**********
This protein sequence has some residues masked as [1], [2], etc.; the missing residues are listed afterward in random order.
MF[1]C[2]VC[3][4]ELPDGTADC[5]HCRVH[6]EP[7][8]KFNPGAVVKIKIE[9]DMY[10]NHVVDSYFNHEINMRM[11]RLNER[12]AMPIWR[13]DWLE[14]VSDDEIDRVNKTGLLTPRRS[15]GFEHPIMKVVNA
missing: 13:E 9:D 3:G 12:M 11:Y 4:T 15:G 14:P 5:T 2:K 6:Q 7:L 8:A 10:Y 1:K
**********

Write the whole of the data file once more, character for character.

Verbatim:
This protein sequence has some residues masked as [1], [2], etc.; the missing residues are listed afterward in random order.
MF[1]C[2]VC[3][4]ELPDGTADC[5]HCRVH[6]EP[7][8]KFNPGAVVKIKIE[9]DMY[10]NHVVDSYFNHEINMRM[11]RLNER[12]AMPIWR[13]DWLE[14]VSDDEIDRVNKTGLLTPRRS[15]GFEHPIMKVVNA
missing: 13:E 9:D 3:G 12:M 11:Y 4:T 15:G 14:P 5:T 2:K 6:Q 7:L 8:A 10:Y 1:K